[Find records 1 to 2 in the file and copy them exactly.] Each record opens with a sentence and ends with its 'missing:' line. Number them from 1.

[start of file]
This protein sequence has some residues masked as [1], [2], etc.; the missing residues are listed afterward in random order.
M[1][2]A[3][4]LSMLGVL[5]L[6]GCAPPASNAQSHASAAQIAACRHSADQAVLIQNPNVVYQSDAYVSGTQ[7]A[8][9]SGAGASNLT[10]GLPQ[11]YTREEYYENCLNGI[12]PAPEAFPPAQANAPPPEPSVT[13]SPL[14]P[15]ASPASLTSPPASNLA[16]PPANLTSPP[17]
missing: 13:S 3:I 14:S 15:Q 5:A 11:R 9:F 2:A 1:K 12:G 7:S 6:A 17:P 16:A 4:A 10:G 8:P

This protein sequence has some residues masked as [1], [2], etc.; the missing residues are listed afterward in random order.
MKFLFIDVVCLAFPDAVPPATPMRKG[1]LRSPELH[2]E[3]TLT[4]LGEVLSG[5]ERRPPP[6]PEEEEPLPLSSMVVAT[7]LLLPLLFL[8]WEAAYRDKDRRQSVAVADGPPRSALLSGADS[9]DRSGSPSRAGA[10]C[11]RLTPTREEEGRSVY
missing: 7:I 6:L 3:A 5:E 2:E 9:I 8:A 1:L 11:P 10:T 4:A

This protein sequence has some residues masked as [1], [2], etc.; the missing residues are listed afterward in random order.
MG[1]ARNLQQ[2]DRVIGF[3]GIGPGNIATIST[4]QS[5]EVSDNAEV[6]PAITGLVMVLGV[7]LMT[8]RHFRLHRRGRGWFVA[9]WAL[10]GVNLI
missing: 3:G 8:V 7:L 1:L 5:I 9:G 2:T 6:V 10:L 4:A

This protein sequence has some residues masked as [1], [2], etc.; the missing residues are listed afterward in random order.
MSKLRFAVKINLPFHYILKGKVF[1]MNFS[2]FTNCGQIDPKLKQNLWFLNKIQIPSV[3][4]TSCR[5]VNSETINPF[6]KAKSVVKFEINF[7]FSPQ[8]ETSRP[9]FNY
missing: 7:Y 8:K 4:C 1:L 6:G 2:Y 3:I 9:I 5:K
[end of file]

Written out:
This protein sequence has some residues masked as [1], [2], etc.; the missing residues are listed afterward in random order.
M[1][2]A[3][4]LSMLGVL[5]L[6]GCAPPASNAQSHASAAQIAACRHSADQAVLIQNPNVVYQSDAYVSGTQ[7]A[8][9]SGAGASNLT[10]GLPQ[11]YTREEYYENCLNGI[12]PAPEAFPPAQANAPPPEPSVT[13]SPL[14]P[15]ASPASLTSPPASNLA[16]PPANLTSPP[17]
missing: 13:S 3:I 14:S 15:Q 5:A 11:R 9:F 2:A 1:K 12:G 7:S 6:A 17:P 16:A 4:A 10:G 8:P

This protein sequence has some residues masked as [1], [2], etc.; the missing residues are listed afterward in random order.
MKFLFIDVVCLAFPDAVPPATPMRKG[1]LRSPELH[2]E[3]TLT[4]LGEVLSG[5]ERRPPP[6]PEEEEPLPLSSMVVAT[7]LLLPLLFL[8]WEAAYRDKDRRQSVAVADGPPRSALLSGADS[9]DRSGSPSRAGA[10]C[11]RLTPTREEEGRSVY
missing: 7:I 6:L 3:A 5:E 2:E 9:I 8:A 1:L 11:P 10:T 4:A